Good news, ugly truth on pre-k ‘savings’

Michigan will save $39,000 in public costs for every high-risk child in pre-kindergarten — $100,000 in Detroit — according to a Fisher Foundation report. These “investment” claims should  be taken with a grain of salt, writes Sara Mead, who links to Lisa Guernsey’s analysis of the claim that preschool saves $10 for every $1 spent.

Very high-quality programs — which are not the norm — can improve outcomes for high-risk kids, Mead writes. But only 3 percent of savings from improved school readiness flow to K-12 schools, the report estimates.

. . . the really flashy high-value savings come from benefits far down the road, such as reduced crime and prison costs, (that) are hard to capture to pay for pre-k. And when early childhood advocates cite such diffuse and distant benefits to claim that the “value of investing in school readiness for just one child at risk of academic failure in Detroit, Michigan, is…about $100,000,” I worry that the perception such claims are oversold may actually increase skepticism about the value of pre-k investments, rather than building support.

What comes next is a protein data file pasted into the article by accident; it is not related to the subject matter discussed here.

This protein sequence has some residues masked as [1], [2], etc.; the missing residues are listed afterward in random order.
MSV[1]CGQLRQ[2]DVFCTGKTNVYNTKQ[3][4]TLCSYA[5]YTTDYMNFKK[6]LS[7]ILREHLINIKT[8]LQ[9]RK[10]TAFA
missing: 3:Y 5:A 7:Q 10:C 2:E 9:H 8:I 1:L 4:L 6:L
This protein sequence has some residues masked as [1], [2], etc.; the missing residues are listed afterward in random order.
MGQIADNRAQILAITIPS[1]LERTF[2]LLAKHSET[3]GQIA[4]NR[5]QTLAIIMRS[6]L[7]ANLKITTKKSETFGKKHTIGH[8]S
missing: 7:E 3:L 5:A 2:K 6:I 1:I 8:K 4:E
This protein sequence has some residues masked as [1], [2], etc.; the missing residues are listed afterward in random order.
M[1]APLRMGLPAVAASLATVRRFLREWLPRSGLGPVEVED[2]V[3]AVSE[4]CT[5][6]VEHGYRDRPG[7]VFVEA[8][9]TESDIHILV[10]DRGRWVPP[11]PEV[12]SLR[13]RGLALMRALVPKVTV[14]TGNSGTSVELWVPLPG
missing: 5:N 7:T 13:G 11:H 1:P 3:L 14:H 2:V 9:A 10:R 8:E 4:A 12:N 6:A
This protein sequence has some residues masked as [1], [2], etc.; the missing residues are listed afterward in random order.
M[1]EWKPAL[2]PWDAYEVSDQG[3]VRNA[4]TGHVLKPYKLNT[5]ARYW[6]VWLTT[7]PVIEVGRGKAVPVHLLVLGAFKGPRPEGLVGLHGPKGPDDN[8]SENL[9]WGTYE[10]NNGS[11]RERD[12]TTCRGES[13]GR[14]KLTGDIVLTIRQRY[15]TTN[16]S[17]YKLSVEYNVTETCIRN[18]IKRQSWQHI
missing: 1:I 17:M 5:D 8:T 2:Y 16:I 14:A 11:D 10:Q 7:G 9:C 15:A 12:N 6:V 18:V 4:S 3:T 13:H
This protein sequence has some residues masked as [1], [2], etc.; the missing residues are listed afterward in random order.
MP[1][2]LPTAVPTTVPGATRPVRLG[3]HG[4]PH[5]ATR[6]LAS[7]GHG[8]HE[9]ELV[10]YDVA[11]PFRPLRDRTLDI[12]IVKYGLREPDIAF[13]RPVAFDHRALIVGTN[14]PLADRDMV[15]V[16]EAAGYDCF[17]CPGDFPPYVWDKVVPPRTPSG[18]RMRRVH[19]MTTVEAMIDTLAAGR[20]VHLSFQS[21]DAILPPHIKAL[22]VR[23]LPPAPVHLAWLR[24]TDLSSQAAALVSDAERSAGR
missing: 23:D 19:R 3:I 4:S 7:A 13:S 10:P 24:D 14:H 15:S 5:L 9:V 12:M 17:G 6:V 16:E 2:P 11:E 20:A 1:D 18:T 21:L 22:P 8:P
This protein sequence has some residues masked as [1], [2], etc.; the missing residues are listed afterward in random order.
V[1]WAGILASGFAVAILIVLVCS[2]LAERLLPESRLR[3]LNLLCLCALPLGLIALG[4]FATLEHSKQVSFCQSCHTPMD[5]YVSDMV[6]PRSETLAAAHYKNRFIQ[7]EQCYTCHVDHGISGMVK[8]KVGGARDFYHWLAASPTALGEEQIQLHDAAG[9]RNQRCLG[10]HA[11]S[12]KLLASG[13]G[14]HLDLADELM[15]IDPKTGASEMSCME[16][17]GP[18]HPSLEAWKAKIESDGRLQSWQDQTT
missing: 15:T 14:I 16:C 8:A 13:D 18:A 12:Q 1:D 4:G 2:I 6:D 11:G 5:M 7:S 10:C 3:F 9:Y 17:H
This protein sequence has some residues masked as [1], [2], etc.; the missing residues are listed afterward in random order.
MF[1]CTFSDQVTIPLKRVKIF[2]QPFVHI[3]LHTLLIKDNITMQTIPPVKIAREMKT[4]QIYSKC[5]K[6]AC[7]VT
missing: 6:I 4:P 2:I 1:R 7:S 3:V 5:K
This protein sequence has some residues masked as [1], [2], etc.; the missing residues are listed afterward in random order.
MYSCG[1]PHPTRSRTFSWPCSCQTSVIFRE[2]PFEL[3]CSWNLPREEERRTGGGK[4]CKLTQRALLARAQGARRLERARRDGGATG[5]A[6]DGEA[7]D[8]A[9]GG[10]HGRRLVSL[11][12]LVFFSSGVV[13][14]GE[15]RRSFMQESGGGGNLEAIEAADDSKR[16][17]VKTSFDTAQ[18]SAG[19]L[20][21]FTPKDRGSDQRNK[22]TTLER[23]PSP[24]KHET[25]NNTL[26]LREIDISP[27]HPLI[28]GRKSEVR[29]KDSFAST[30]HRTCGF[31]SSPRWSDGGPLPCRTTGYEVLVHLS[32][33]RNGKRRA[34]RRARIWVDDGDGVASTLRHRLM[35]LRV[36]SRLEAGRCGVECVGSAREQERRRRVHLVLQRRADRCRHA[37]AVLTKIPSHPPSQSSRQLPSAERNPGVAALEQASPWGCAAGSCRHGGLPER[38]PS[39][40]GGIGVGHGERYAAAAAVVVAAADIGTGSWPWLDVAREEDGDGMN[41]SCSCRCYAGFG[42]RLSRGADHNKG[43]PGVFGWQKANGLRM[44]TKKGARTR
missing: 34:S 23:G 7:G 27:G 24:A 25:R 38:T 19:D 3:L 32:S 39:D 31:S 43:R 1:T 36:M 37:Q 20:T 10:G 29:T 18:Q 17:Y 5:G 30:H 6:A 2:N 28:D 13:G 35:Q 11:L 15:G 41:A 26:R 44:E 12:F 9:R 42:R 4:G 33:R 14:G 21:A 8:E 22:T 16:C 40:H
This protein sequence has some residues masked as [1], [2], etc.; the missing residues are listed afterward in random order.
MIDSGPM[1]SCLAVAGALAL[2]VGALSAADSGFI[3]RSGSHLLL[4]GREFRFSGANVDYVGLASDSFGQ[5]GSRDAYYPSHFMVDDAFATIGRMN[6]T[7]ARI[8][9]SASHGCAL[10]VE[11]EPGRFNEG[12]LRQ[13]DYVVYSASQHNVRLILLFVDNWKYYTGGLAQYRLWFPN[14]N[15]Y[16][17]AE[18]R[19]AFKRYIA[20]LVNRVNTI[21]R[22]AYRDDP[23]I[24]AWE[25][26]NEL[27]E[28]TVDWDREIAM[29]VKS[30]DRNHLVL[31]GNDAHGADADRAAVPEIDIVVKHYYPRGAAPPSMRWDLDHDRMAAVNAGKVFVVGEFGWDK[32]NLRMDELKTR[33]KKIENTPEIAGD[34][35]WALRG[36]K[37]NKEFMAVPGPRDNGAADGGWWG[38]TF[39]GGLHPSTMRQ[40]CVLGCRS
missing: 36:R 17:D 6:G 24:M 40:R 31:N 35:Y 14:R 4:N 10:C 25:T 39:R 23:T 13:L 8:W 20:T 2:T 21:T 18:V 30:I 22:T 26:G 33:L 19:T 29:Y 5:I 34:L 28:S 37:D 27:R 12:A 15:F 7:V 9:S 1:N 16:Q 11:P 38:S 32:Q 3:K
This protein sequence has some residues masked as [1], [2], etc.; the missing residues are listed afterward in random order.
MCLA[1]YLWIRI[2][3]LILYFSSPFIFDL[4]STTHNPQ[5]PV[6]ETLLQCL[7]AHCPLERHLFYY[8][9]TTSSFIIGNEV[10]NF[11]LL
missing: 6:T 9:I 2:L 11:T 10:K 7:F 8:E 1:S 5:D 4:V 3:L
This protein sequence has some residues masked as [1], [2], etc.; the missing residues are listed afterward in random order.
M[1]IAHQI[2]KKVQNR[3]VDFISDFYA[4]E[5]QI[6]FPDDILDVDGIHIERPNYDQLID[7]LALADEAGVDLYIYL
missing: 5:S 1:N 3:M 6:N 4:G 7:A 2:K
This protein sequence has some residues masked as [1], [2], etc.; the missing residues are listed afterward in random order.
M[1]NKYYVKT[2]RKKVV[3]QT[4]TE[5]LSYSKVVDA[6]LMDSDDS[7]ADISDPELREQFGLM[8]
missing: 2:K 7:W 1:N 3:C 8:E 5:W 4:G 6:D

It’s more persuasive to cite immediate savings to the school system, Mead argues. The Fisher researchers estimate pre-k saves $2,374 per child in reduced special education and grade retention costs, $3,376 in Detroit.  Michigan spends about $4,453 per child in pre-k. If that’s true, pre-k isn’t free but it’s awfully cheap.

SF plans college accounts for kindergarteners

Despite a $483 million budget deficit, San Francisco Mayor Gavin Newsom wants to start a city-funded college savings account for kindergarteners in public school. From the Chronicle:

The deposits would be small – $50 to start, $100 for lower-income children — but the hope is that they will pay huge dividends, teaching students about saving and budgeting while forging the conviction that a college education is within reach.

The plan is to include all public-school kindergarteners by the third year, with funding help from corporations and nonprofits. Parents will be offered matching funds to encourage them to save their own money.

A study by the Center for Social Development at Washington University in St. Louis found children with modest college savings are seven times more likely to go to college. Of course, parents who set aside money for college are likely to be different from parents who don’t. It’s not clear that unearned savings will produce the same result.